Remember: in general, horses spend most of the day with their heads down

And if you realize that all horses have a certain amount of lung fluid

And that gravity will cause the fluid to leave the body – with or without a cough or sneeze …

The lungs will be cleared from fluid in a natural way.

Now during transportation, if a horse is secured too tightly, or he’s not able to move his head up and down freely, the fluid will stay in the lungs….

And this is a natural breeding ground for a bacterium

Causing respiratory infection, which is the major reason behind motion sickness.

So that’s why each of my horses had their own stand in the truck of Marcel Jordan Horse Transport – with no need to attach them – allowing them to move their heads up and down freely!

4. First-class Hay & Water

Because horses produce gall but have no gall bladder, gall will seep into the stomach.

The only way to neutralise the acid that gall contains is through saliva, which is produced by chewing food.

So without enough roughage and regular chewing, this acid can damage the stomach, which might lead to ulcers.

Eventually, too little forage can even cause wind-sucking, because the horse will end up trying to fill its stomach any way it can, to avoid the pain caused by the ulcers.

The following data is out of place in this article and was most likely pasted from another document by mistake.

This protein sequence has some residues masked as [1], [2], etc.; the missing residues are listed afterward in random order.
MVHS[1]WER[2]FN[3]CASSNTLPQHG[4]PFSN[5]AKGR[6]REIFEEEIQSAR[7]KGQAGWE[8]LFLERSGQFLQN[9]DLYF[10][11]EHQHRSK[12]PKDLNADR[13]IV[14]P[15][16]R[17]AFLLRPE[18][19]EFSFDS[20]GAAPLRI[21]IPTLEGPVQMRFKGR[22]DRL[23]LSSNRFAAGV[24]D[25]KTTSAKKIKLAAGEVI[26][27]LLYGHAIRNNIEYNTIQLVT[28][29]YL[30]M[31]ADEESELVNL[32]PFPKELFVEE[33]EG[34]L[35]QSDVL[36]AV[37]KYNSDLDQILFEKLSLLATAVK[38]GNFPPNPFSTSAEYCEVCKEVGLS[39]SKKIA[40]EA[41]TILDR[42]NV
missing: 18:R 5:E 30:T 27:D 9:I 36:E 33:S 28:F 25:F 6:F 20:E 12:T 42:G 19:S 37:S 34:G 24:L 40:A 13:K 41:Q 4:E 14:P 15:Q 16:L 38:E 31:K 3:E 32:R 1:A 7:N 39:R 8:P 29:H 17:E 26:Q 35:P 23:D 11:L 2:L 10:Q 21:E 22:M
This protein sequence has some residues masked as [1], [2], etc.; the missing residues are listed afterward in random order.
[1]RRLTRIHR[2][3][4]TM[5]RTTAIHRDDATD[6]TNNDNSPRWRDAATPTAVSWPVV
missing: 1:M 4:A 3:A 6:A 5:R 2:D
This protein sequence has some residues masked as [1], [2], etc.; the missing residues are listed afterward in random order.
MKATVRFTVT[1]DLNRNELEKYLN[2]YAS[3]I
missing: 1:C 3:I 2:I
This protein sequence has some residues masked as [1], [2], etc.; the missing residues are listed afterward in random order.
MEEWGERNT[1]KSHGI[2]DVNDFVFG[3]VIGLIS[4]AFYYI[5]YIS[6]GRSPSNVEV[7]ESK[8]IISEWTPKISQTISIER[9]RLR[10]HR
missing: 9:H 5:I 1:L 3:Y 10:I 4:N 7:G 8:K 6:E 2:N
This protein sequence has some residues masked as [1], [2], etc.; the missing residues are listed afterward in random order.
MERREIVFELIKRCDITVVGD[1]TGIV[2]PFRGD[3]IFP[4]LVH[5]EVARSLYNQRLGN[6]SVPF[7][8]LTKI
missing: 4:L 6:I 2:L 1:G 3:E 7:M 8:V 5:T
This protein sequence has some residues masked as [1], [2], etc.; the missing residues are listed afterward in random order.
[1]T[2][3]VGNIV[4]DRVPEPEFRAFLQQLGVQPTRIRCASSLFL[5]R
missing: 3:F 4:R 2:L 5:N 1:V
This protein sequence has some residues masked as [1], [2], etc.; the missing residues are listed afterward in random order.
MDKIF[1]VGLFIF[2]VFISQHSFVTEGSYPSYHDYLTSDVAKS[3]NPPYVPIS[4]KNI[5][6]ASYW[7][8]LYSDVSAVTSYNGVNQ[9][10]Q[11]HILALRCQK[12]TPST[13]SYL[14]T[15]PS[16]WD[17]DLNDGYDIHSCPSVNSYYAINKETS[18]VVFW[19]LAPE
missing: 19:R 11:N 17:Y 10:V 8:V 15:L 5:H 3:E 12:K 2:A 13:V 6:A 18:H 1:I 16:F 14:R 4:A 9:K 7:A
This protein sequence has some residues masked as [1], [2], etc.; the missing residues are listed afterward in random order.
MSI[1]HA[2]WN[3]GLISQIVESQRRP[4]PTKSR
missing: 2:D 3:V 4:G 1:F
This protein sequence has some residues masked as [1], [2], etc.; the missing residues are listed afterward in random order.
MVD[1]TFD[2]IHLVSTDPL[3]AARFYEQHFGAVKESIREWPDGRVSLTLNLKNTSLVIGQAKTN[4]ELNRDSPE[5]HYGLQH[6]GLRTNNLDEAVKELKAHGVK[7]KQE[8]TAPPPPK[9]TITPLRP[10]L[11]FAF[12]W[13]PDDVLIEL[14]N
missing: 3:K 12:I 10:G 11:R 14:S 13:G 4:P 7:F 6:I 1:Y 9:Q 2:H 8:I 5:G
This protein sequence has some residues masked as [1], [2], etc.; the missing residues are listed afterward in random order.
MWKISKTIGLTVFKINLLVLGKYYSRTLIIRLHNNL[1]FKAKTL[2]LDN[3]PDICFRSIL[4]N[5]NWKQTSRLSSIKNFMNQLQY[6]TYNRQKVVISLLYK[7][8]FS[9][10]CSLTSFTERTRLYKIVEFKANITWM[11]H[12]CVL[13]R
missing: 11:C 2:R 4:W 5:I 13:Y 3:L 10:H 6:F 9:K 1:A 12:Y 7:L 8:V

So hay is a must during transportation.

And when a horse eats hay, a horse will drink – 30 to 40 litres a horse a day are no exception.

Therefore, all four days, my horses had enough first-class hay and water and the horses where regularly to make sure of this, to avoid any health issues.

5. Plenty Of Wood Shavings

Every day there were enough shavings on the floor, because too little shavings cause more of a mess.

Plus, the urine will splash on the horse’s legs, which might lead to causing the horses to stop urinating before they are done.

So a horse that has plenty of shavings is less likely to have trouble urinating.

And Marcel Jordan Horse Transport always makes sure there’s plenty of wood shavings on the ground.

6. A Top Class Driver

To any horse, being transported is an ‘exigent sport’ – as Marcel Jordan Horse Transport calls it.

Because the horse is in motion continuously

Working with the motions of the vehicle accelerating and slowing down…

Manoeuvring on bumpy or winding roads…

Therefore, specific driving skills are crucial!